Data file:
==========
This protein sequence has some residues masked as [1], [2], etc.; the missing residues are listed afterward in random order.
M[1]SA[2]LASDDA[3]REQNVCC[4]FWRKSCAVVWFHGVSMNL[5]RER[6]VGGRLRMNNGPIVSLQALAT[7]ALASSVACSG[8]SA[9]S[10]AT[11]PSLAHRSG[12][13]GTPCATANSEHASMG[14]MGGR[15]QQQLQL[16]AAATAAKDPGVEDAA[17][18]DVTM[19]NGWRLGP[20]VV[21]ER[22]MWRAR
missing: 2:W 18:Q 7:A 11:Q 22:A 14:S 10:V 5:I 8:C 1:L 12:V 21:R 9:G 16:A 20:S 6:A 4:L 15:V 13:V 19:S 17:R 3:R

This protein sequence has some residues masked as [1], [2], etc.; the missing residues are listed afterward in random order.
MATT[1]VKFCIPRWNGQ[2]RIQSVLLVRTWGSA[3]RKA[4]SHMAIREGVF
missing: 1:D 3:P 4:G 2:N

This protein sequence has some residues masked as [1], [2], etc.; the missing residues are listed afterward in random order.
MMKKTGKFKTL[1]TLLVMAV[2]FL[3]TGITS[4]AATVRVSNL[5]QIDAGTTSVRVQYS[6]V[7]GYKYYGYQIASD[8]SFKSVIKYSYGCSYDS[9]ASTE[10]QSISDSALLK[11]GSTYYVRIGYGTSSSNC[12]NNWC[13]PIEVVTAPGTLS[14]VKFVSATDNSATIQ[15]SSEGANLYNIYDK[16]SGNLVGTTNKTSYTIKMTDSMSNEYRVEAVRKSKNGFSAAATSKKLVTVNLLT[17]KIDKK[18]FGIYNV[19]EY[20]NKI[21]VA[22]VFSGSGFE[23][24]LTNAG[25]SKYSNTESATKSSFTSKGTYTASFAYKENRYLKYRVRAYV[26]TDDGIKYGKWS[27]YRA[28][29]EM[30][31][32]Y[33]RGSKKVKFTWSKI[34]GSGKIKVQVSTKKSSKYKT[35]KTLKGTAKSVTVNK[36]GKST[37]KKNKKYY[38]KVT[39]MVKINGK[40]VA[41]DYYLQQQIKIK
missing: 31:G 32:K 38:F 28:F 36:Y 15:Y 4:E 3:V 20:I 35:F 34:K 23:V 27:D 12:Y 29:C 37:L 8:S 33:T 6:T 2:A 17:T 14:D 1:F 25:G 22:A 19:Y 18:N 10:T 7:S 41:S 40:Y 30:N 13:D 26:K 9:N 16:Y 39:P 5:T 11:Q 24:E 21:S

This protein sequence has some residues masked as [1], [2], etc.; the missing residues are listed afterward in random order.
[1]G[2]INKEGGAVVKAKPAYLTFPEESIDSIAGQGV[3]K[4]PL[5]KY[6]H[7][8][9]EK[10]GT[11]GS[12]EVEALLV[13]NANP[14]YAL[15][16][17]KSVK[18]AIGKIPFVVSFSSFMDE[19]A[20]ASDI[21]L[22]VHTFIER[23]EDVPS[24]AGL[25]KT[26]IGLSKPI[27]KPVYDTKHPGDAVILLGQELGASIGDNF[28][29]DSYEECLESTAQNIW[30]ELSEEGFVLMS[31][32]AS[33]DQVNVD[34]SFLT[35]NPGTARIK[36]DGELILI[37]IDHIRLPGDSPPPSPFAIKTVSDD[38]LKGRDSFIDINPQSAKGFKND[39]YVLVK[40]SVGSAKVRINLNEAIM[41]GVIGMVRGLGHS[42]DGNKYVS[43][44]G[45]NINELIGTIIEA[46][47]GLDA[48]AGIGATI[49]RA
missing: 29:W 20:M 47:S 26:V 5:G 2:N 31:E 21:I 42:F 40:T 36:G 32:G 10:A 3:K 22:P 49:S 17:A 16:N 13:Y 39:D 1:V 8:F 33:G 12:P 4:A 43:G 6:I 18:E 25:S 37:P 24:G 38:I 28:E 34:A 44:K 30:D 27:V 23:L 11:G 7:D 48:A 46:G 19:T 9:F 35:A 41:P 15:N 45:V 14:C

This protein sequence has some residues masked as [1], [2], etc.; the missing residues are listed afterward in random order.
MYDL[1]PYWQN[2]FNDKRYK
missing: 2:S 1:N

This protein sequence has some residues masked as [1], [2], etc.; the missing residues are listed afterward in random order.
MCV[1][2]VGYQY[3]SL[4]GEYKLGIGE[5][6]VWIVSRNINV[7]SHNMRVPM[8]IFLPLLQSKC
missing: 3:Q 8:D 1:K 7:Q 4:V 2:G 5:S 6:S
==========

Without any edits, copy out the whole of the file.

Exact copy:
This protein sequence has some residues masked as [1], [2], etc.; the missing residues are listed afterward in random order.
M[1]SA[2]LASDDA[3]REQNVCC[4]FWRKSCAVVWFHGVSMNL[5]RER[6]VGGRLRMNNGPIVSLQALAT[7]ALASSVACSG[8]SA[9]S[10]AT[11]PSLAHRSG[12][13]GTPCATANSEHASMG[14]MGGR[15]QQQLQL[16]AAATAAKDPGVEDAA[17][18]DVTM[19]NGWRLGP[20]VV[21]ER[22]MWRAR
missing: 2:W 18:Q 7:A 11:Q 22:A 14:S 10:V 5:I 8:C 1:L 12:V 21:R 9:G 16:A 20:S 6:A 4:L 15:V 13:V 19:S 17:R 3:R

This protein sequence has some residues masked as [1], [2], etc.; the missing residues are listed afterward in random order.
MATT[1]VKFCIPRWNGQ[2]RIQSVLLVRTWGSA[3]RKA[4]SHMAIREGVF
missing: 1:D 3:P 4:G 2:N

This protein sequence has some residues masked as [1], [2], etc.; the missing residues are listed afterward in random order.
MMKKTGKFKTL[1]TLLVMAV[2]FL[3]TGITS[4]AATVRVSNL[5]QIDAGTTSVRVQYS[6]V[7]GYKYYGYQIASD[8]SFKSVIKYSYGCSYDS[9]ASTE[10]QSISDSALLK[11]GSTYYVRIGYGTSSSNC[12]NNWC[13]PIEVVTAPGTLS[14]VKFVSATDNSATIQ[15]SSEGANLYNIYDK[16]SGNLVGTTNKTSYTIKMTDSMSNEYRVEAVRKSKNGFSAAATSKKLVTVNLLT[17]KIDKK[18]FGIYNV[19]EY[20]NKI[21]VA[22]VFSGSGFE[23][24]LTNAG[25]SKYSNTESATKSSFTSKGTYTASFAYKENRYLKYRVRAYV[26]TDDGIKYGKWS[27]YRA[28][29]EM[30][31][32]Y[33]RGSKKVKFTWSKI[34]GSGKIKVQVSTKKSSKYKT[35]KTLKGTAKSVTVNK[36]GKST[37]KKNKKYY[38]KVT[39]MVKINGK[40]VA[41]DYYLQQQIKIK
missing: 31:G 32:K 38:F 28:F 36:Y 15:Y 4:E 3:V 20:I 35:F 34:K 23:V 27:D 12:Y 29:C 37:L 8:S 33:T 6:T 2:A 17:T 14:D 1:F 25:G 22:A 19:Y 18:N 10:T 7:S 41:S 40:Y 30:N 13:D 26:K 9:N 16:Y 39:P 5:T 11:Q 24:E 21:S

This protein sequence has some residues masked as [1], [2], etc.; the missing residues are listed afterward in random order.
[1]G[2]INKEGGAVVKAKPAYLTFPEESIDSIAGQGV[3]K[4]PL[5]KY[6]H[7][8][9]EK[10]GT[11]GS[12]EVEALLV[13]NANP[14]YAL[15][16][17]KSVK[18]AIGKIPFVVSFSSFMDE[19]A[20]ASDI[21]L[22]VHTFIER[23]EDVPS[24]AGL[25]KT[26]IGLSKPI[27]KPVYDTKHPGDAVILLGQELGASIGDNF[28][29]DSYEECLESTAQNIW[30]ELSEEGFVLMS[31][32]AS[33]DQVNVD[34]SFLT[35]NPGTARIK[36]DGELILI[37]IDHIRLPGDSPPPSPFAIKTVSDD[38]LKGRDSFIDINPQSAKGFKND[39]YVLVK[40]SVGSAKVRINLNEAIM[41]GVIGMVRGLGHS[42]DGNKYVS[43][44]G[45]NINELIGTIIEA[46][47]GLDA[48]AGIGATI[49]RA
missing: 29:W 20:M 47:S 26:V 5:G 2:N 31:E 21:I 42:F 40:T 36:G 32:G 10:A 3:K 22:P 49:S 17:A 16:N 13:Y 39:D 1:V 8:F 33:G 12:P 4:A 43:G 6:I 18:E 25:S 37:P 24:G 38:I 28:E 34:A 44:K 30:D 27:V 23:L 11:G 7:D 48:A 46:G 19:T 9:F 35:A 41:P 15:N 45:V 14:C

This protein sequence has some residues masked as [1], [2], etc.; the missing residues are listed afterward in random order.
MYDL[1]PYWQN[2]FNDKRYK
missing: 2:S 1:N

This protein sequence has some residues masked as [1], [2], etc.; the missing residues are listed afterward in random order.
MCV[1][2]VGYQY[3]SL[4]GEYKLGIGE[5][6]VWIVSRNINV[7]SHNMRVPM[8]IFLPLLQSKC
missing: 3:Q 8:D 1:K 7:Q 4:V 2:G 5:S 6:S